For screen reader problems with this website, please call844-695-22578 4 4 6 9 5 2 2 5 7Standard carrier rates apply to texts.


Know Your Leather

Genuine Leather. Faux-Leather. Leather-Match. So, What's the Difference?

Odds are, if you’re in the market for new furniture, you’ve come across a few of those terms. They may sound interchangeable at first, but there are very important differences you should note before making a purchase.

Genuine Leather

Leather is created by tanning the rawhide of an animal (mostly cattle) and can have a variety of looks depending on the tanning technique. Three main techniques are used in leather upholstery:

  • Aniline Leather

    High quality, top-grain leather with no protective treatment. It has a natural look and shows the animal’s distinct markings and scars. Aniline leather is susceptible to absorbing oils and stains.
  • Semi-Aniline Leather

    Just like Aniline leather, but has a protective treatment or clear finish which helps it resists staining better than pure aniline leather.
  • Pigmented Leather

    Has had pigment added as well as a protective coat, giving it a shiny appearance. Offers most stain resistance. Most common type of leather found in furniture.

You can expect the cost of genuine-leather to be relatively high compared to other upholstery options. It is also the most durable and luxurious choice for upholstered items.


Made from a fabric base, faux-leather is not made of an animal hide. It may be commonly made from fabric coated with wax or polyurethane to give the appearance of pigmented leather. We define any upholstery with a leather-look but is not a genuine leather surface to be ‘faux-leather’ which includes vinyl and polyurethane (PU). Bonded leather, which is made of leather fibers coated in polyurethane, is one such upholstery type we classify as faux-leather. The price of faux-leather varies, but is typically priced lowest of the three. Because it is a man-made material, the durability is less than that of genuine leather. This is a great choice for low traffic upholstered items.


Leather-match is essentially what can be considered a middle ground alternative when you want the look and durability of leather but want to keep the cost down. An item that features leather-match upholstery has all surfaces that touch the body upholstered in genuine leather while the balance of the surfaces are upholstered in matching faux-leather. To illustrate, a leather-match couch’s seat and back cushions would be upholstered in genuine leather (as well as the armrests in some cases), while the outer back and sides would be covered in faux-leather. As you can probably guess, the longevity expected from these items is longer than those upholstered solely in faux-leather. Prices for leather-match upholstery typically fall somewhere between all-leather and faux-leather products.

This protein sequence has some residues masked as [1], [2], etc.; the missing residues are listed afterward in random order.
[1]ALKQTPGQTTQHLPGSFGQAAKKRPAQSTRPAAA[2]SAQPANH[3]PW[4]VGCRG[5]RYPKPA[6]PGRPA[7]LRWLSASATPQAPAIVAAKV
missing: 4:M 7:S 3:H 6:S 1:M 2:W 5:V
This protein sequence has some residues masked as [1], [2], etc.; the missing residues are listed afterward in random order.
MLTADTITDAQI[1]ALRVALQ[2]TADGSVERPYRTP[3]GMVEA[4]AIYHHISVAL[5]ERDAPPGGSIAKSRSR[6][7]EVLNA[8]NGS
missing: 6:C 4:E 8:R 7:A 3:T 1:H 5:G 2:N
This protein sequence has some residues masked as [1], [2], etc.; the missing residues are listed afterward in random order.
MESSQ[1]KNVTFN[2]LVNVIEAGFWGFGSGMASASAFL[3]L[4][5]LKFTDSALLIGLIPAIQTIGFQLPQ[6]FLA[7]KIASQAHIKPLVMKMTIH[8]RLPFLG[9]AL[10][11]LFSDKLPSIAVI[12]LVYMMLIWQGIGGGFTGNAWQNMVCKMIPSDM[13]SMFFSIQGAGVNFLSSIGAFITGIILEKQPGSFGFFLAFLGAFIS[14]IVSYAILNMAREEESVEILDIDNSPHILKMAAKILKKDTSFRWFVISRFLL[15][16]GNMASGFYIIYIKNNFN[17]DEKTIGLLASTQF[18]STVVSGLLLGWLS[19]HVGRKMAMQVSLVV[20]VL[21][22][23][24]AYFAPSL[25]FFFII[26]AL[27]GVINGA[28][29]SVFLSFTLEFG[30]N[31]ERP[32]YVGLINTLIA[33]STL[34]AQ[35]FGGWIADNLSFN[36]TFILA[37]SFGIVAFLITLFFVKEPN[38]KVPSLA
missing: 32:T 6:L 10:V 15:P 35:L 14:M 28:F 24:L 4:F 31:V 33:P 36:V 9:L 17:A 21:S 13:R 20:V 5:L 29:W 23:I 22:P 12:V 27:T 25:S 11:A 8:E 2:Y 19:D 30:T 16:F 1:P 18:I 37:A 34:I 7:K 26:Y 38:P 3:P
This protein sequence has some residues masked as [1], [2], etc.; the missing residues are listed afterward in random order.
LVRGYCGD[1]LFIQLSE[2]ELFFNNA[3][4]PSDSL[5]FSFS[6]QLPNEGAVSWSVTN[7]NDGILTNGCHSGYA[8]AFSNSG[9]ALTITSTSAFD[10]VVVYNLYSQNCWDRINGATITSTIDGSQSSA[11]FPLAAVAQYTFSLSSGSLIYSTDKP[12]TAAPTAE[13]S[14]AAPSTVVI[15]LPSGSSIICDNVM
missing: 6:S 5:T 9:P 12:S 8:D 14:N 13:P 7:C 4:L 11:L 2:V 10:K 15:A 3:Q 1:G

Key Points

  • Because it comes from the skin of an animal, genuine leather has its own characteristics, varying from one hide to the next. No two pieces are exactly the same.
  • When inspected closely, the pores of genuine leather will not appear to be in a consistent pattern. In contrast, faux-leather has repeated pattern which has been made in production.
  • The texture of genuine leather and faux-leather may be similar at times, but you can expect faux-leather to be more flexible and have a bit more stretch to it.
  • Life expectancy will vary by product and use, but you can safely expect genuine-leather to last an average of 3x longer than faux‑leather.
  • The cost of genuine leather is significantly higher than faux‑leather.

Caring for Genuine Leather

While it is very durable, genuine leather must be properly cared for to avoid staining and cracking. Extend the life of your leather product by cleaning it regularly. Use a clean, dry cloth as part of a basic cleaning routine as well as vacuuming between the crevices where build-up can occur. Using leather conditioner once every 6-12 months will keep leather soft and help prevent cracks from developing. Be sure to read the instructions before applying any product to your leather items. Avoid any products not intended for leather as they may harm the protective coat or the leather itself. Do not use harsh chemicals or household cleaners. Alcohol based and silicone based formulas such as those found in popular automotive cleaners should not be used on genuine leather. To keep your leather furniture looking beautiful, never place in direct sunlight as prolonged exposure to the sun may cause the leather to fade or crack. This is intended as a general guide. Always follow care instructions provided by the manufacturer.

Caring for Faux‑Leather

To extend the life of your faux-leather upholstered items, be sure to clean regularly with a dry microfiber cloth. To remove stains, wipe the surface with a non-abrasive cloth, using a mix of mild liquid detergent and soap. Ensure you have wiped away all the soap suds and water with a dry cloth. Avoid harsh chemicals, alcohol based products, or household cleaners as they may break down the coating of the fabric. This is intended as a general guide, always follow care instructions provided by the manufacturer.